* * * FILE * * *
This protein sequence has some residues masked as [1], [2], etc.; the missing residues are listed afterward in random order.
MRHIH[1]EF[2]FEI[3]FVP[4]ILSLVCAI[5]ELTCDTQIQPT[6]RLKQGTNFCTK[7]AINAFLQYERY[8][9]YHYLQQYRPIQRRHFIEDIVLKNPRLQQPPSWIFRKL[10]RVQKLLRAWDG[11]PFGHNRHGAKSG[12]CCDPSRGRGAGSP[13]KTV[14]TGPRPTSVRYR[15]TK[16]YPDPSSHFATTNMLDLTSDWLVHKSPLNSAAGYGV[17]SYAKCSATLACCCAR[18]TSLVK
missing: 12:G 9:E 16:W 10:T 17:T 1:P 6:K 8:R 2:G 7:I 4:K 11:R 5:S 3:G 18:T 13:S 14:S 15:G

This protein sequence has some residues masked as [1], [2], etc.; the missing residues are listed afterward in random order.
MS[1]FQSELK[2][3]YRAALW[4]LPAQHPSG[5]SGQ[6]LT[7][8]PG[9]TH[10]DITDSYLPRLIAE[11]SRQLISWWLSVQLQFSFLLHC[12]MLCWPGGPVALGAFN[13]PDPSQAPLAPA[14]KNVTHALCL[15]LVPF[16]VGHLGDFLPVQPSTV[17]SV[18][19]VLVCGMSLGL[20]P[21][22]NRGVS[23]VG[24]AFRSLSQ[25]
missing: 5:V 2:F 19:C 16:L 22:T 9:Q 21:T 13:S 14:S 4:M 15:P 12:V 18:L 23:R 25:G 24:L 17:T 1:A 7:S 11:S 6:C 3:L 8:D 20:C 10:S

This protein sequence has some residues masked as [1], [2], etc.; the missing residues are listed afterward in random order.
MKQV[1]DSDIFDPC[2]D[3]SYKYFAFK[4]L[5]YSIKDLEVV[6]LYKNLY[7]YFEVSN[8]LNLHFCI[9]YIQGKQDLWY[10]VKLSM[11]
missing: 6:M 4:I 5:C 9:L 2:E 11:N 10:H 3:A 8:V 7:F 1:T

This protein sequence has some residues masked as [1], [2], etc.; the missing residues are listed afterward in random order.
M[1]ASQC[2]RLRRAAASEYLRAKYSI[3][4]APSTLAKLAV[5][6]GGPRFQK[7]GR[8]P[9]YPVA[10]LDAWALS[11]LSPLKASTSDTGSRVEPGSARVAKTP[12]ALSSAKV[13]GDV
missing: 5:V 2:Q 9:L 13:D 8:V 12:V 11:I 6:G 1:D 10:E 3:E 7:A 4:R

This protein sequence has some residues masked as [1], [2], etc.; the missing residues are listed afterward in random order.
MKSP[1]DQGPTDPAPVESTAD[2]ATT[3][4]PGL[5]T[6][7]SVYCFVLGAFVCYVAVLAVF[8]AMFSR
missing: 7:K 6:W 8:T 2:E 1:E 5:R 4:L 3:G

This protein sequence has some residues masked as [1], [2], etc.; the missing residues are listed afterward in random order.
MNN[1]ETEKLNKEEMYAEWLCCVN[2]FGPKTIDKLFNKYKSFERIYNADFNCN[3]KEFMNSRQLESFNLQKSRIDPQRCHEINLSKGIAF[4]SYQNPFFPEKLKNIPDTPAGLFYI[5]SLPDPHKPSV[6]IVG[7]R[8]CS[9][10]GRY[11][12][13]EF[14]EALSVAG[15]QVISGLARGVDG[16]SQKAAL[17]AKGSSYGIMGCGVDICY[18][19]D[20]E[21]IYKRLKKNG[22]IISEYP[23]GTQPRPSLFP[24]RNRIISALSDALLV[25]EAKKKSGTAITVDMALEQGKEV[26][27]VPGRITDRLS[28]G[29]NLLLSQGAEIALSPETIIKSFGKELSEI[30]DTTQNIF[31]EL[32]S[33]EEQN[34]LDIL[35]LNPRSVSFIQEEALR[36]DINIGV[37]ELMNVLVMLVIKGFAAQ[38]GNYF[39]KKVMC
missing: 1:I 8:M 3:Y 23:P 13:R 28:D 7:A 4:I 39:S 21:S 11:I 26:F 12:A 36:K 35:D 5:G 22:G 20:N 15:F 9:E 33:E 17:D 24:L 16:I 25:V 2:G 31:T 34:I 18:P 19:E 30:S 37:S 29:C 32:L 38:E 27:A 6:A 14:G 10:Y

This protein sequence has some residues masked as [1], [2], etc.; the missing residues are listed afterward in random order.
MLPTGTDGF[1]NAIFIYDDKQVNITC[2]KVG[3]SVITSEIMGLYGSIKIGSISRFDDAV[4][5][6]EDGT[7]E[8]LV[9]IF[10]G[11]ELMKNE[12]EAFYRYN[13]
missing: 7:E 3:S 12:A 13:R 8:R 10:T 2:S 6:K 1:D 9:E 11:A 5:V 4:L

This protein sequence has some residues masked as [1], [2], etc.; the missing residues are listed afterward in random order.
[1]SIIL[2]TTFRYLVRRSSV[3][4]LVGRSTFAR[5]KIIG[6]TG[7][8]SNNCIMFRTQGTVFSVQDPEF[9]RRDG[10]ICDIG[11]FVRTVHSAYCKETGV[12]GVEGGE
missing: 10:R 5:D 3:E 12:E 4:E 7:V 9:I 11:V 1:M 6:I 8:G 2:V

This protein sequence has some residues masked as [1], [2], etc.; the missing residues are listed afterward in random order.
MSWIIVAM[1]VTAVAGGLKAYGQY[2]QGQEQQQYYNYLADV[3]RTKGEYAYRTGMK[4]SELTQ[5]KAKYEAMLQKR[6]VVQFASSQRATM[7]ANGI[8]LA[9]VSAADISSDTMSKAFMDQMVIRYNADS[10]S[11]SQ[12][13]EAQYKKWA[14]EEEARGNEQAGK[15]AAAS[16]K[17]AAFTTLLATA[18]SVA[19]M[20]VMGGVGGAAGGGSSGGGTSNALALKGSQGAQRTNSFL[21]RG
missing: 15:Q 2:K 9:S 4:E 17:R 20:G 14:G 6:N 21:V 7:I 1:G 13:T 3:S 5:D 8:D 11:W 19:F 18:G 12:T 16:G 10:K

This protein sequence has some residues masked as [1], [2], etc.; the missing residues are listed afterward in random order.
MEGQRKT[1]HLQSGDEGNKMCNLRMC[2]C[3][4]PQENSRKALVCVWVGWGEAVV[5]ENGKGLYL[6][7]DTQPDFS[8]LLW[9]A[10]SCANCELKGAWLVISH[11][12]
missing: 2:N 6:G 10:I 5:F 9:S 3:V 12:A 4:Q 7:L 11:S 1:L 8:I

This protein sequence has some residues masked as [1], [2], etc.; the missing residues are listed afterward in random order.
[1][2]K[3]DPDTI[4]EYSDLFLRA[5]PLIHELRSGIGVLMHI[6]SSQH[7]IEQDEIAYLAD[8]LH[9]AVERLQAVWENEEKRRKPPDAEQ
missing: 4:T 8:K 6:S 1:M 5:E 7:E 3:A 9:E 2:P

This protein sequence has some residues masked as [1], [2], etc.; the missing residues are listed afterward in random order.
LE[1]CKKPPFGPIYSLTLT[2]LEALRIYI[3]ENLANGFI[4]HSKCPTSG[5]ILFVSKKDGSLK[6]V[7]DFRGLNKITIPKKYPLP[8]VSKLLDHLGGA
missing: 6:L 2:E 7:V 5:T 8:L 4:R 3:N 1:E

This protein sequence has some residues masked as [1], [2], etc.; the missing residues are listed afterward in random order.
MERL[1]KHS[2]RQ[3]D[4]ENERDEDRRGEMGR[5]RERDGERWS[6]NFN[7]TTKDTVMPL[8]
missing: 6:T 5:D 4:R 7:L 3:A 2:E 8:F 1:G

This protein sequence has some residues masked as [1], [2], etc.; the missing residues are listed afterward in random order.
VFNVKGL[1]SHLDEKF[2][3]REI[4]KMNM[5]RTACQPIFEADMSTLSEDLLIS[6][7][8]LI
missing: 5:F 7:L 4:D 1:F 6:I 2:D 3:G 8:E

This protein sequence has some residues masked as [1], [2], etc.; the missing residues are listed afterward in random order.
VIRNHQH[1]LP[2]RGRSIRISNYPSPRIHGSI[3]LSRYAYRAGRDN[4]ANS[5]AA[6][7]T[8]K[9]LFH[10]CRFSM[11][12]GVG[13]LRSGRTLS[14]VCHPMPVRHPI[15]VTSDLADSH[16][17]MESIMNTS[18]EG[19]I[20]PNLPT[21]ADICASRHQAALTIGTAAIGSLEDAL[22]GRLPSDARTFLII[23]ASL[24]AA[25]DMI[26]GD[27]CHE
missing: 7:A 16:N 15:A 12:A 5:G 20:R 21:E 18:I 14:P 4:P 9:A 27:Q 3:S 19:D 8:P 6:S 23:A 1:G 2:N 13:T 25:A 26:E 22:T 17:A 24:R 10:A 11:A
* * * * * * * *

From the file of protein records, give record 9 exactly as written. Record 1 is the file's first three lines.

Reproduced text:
This protein sequence has some residues masked as [1], [2], etc.; the missing residues are listed afterward in random order.
MSWIIVAM[1]VTAVAGGLKAYGQY[2]QGQEQQQYYNYLADV[3]RTKGEYAYRTGMK[4]SELTQ[5]KAKYEAMLQKR[6]VVQFASSQRATM[7]ANGI[8]LA[9]VSAADISSDTMSKAFMDQMVIRYNADS[10]S[11]SQ[12][13]EAQYKKWA[14]EEEARGNEQAGK[15]AAAS[16]K[17]AAFTTLLATA[18]SVA[19]M[20]VMGGVGGAAGGGSSGGGTSNALALKGSQGAQRTNSFL[21]RG
missing: 15:Q 2:K 9:S 4:E 17:R 20:G 14:G 6:N 21:V 7:I 1:G 13:T 3:S 5:D 8:D 11:W 19:F 18:G 12:T 16:G 10:K